On Wednesday, as Stringer denied he sexually assaulted a former campaign volunteer, Yang released his affordable housing plan. For a leftist who dreams of a social democratic New York City that decommodifies housing and saps the strength of predatory landlords, Yang’s proposal left much to be desired. But in the context of what Democrats have pitched over the last 20 years, it had a lot to recommend. His goal of hitting 250,000 affordable housing units over eight years, if reached, would exceed what de Blasio accomplished. He wants to fight back against the ability of a single City Council member to kill a rezoning because it happens to occur in their district. He would legalize single-room occupancy units, which gave millions of poor New Yorkers an affordable way to live in Manhattan for decades, and accessory dwelling units. He would end mandatory parking minimums, which fed the car culture.
If Yang pursues citywide rezonings rather than the neighborhood-by-neighborhood piecemeal plans favored by de Blasio and Bloomberg, he could go much further, circumventing the opposition of those opposed to any kind of new construction. It is, all the way, a YIMBY plan, but if Yang is pursues upzonings in wealthier neighborhoods, there is nothing wrong with that. The problem with traditional rezonings has been how they price out poorer residents and spur on gentrification; upzoning areas with higher incomes, like SoHo, will help avoid those struggles. New York needs universal rent control and socialized housing. If a mayor won’t deliver on those goals, building more housing is the consolation prize.
Yang does not represent a break from the post-1970s status quo: all mayors, from Koch onward, have made it their primary mission to make New York attractive to wealthy investors, heavily relying on tax revenue from Wall Street and pursuing policies to benefit that engine of uneven growth, real estate. Police are well-funded, in part, to safeguard capital. This is what neoliberalism is and Yang will not be any kind of departure from that reality. But no one, outside of Morales, promises a return to the pre-Crisis social democratic city.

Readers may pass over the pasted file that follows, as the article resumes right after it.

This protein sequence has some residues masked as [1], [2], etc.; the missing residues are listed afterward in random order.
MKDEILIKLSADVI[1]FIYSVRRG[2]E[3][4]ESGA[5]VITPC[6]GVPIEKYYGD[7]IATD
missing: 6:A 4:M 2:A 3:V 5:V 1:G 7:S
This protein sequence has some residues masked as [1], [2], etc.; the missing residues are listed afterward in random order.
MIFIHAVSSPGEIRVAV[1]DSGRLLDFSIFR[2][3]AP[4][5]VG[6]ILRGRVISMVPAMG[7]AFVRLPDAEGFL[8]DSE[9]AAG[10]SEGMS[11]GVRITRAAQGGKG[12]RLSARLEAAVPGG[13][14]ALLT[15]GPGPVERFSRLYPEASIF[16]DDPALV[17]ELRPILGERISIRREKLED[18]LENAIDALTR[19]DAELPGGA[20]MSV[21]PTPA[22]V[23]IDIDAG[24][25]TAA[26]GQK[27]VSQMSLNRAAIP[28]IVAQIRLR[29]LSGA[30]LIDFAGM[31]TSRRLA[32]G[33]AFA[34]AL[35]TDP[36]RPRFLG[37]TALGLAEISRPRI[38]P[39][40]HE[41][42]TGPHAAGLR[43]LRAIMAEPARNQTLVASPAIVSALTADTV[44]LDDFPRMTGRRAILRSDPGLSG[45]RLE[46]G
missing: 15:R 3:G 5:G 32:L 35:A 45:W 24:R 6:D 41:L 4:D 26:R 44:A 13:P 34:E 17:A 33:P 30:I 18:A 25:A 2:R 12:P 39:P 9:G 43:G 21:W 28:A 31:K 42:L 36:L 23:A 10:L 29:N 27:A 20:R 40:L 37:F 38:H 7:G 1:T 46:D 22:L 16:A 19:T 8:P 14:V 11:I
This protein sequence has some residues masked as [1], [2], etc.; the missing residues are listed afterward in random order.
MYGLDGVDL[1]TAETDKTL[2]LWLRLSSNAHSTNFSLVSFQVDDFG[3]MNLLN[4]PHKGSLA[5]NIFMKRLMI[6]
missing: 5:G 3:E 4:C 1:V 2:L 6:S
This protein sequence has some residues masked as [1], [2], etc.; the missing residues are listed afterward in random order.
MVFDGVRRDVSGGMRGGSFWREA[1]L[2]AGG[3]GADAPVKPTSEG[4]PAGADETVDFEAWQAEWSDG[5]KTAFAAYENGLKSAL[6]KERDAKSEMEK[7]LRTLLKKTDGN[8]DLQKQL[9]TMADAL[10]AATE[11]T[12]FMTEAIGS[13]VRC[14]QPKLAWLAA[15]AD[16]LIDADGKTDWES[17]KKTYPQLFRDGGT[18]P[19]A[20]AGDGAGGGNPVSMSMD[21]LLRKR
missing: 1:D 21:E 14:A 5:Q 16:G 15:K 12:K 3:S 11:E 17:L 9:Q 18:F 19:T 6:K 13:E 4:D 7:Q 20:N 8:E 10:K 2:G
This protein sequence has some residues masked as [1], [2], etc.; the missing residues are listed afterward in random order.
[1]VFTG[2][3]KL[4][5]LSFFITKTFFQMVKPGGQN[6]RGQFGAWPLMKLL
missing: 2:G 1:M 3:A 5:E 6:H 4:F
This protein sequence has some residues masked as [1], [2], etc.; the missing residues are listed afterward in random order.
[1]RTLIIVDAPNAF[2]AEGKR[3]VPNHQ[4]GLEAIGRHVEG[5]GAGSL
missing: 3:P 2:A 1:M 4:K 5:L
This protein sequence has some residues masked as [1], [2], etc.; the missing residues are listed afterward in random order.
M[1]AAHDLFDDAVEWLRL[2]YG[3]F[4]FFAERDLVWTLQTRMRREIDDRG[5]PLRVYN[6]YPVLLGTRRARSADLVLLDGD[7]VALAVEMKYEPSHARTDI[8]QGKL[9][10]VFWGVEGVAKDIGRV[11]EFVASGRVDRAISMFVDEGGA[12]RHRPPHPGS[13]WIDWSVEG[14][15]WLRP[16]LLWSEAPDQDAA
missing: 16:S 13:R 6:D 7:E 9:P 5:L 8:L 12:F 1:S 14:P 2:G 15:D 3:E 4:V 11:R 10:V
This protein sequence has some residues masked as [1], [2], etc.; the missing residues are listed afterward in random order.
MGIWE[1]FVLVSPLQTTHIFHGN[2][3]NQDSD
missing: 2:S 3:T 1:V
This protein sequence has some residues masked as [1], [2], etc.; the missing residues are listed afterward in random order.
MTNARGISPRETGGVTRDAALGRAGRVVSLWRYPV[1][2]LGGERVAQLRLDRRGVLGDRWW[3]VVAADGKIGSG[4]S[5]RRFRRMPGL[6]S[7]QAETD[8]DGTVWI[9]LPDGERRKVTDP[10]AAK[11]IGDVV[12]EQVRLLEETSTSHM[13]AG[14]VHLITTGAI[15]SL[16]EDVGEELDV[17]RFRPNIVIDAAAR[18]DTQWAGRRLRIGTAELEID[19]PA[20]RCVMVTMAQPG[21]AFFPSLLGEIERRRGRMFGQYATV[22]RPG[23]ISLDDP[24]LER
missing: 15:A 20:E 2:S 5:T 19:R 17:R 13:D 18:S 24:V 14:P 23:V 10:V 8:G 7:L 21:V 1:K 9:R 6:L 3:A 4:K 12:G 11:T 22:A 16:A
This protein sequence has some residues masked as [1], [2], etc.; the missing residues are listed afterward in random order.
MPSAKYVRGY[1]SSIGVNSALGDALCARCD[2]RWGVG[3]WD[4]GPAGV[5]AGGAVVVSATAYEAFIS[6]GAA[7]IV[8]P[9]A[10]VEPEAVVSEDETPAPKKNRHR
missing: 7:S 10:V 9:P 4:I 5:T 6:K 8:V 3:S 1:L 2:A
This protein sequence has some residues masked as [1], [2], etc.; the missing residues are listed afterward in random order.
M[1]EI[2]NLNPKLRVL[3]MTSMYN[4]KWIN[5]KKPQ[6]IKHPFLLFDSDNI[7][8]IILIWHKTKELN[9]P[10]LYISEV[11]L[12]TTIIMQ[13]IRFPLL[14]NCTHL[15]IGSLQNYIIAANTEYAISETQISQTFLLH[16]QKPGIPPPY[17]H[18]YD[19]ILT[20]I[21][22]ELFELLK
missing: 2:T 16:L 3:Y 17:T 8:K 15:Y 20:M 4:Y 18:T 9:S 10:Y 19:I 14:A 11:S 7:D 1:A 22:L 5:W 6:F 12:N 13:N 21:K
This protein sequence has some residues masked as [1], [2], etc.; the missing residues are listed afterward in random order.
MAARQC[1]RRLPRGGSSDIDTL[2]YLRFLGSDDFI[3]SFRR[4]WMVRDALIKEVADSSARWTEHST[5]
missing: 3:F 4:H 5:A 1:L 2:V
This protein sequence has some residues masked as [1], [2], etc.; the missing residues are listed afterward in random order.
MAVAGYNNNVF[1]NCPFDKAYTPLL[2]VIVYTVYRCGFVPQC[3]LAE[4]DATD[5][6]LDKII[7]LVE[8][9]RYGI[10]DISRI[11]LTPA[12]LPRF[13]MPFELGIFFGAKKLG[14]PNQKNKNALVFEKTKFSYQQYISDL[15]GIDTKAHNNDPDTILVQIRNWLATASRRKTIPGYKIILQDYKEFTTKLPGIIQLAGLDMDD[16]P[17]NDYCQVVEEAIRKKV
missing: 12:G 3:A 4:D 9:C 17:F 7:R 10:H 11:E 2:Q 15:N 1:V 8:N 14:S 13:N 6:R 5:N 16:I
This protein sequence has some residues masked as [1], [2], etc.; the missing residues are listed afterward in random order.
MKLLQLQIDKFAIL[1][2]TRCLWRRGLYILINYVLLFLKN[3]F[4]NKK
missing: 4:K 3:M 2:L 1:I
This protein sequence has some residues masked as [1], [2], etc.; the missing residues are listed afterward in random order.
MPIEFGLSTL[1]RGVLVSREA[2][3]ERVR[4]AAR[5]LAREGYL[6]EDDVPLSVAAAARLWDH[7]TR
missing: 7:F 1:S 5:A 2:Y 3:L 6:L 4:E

The threat of Yang, which should be taken seriously, is that he would begin to privatize certain segments of government, welcome outside philanthropy that could function as de facto quid pro quo, and potentially seek reductions to social services if his aides push him to do so. What’s important to understand, if Yang makes it to City Hall, is that none of this is a fait accompli.
When Bloomberg entered office in 2002, Republicans controlled the State Senate, the Governor’s Mansion, and the White House. George W. Bush was very popular and liberalism, writ large, was in retrenchment. The organizing infrastructure that has been built up in New York City since then will be pivotal here in holding to account whoever the next mayor ends up being. With polls showing Yang and Adams ahead of the rest of the field, this organizing work will become even more important. And it would matter just as much if candidates the activists prefer, like Wiley, Morales, or Stringer, triumph in June. No one will deliver for you unless you make them.
This essay has been updated to reflect additional information about Uber and Lyft.